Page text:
I consider them to be overrated because people put them in the same rarified air as Cream, Hendrix, The Beatles, The Stones or Zeppelin. I can't see how anyone can do that without getting their heads examined. The Beatles wrote better pop tunes, The Stones did better R&B covers, Cream rocked harder and Hendrix put on a better show. I think they laid the groundwork for a lot of great bands to come. I don't think they were one of them however. Sorry.

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See, and I have really never had even a moment's time for Cream - bloated, "supergroup" mentality white boy blues. "Crossroads" is the best soporific I know of, totally mystifies me that anyone thinks they were "the stuff." Clapton as a guitarist is probably the most overrated rock musician ever. Wonderful voice, I'll give him that, but totally boring and repetitive blues lick stealing on the guitar. Why listen to Clapton when you can go back to the source? Maybe it was cool and new in 1967, when most white people hadn't ever heard of Albert or BB King, Muddy Waters, etc, but I'm not going to waste my time with that pap now when I know from whence it came, in undiluted form. The other bands you list - Zeppelin, Stones, Beatles, etc - OK, they had influences, but they transcended them. But listening to Clapton is like listening to a blues guitar lick library all strung together. He ain't God; hell, he ain't even Jimmy Page.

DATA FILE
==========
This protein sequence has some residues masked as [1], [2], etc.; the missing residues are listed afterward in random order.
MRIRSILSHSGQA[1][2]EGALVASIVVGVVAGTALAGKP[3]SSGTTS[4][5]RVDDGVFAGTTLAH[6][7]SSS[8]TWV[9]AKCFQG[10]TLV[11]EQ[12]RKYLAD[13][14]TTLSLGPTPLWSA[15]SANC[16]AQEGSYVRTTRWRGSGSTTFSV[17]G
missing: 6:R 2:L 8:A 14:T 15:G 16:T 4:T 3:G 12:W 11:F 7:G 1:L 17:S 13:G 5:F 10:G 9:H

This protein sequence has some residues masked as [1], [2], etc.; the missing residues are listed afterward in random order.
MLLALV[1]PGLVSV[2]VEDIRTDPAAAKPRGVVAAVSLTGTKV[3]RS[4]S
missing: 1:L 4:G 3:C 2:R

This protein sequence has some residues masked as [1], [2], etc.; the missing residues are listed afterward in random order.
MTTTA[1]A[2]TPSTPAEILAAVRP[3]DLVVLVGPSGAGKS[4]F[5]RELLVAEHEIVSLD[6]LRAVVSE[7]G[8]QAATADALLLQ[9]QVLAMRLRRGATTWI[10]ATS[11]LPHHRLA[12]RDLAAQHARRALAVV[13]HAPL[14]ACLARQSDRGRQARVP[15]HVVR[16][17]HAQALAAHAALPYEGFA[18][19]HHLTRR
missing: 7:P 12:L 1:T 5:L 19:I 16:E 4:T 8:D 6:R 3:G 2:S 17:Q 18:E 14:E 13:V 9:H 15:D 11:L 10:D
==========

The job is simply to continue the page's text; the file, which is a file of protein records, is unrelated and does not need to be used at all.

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I would definitely put Exiles as the last good Stones album. I also lost interest in the Who after Who's Next. (I thought Quadrophenia was more enjoyable as a movie than as an album!) I must admit, though, that Sabbath, Bloody Sabbath is probably my favorite Sabbath LP...

But then I'd rather listen to the Kinks anyway.

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Dr. J,

you forget, there was 66.7% more to Cream than just Clapton. Jack Bruce could play (and write) like a monster, and, well, Ginger Baker is the reason I play drums in the first place. His drumming is fiery, inventive, and endlessly grooving. So, I have a soft spot in my heart for Cream. Call it a quirk, I guess.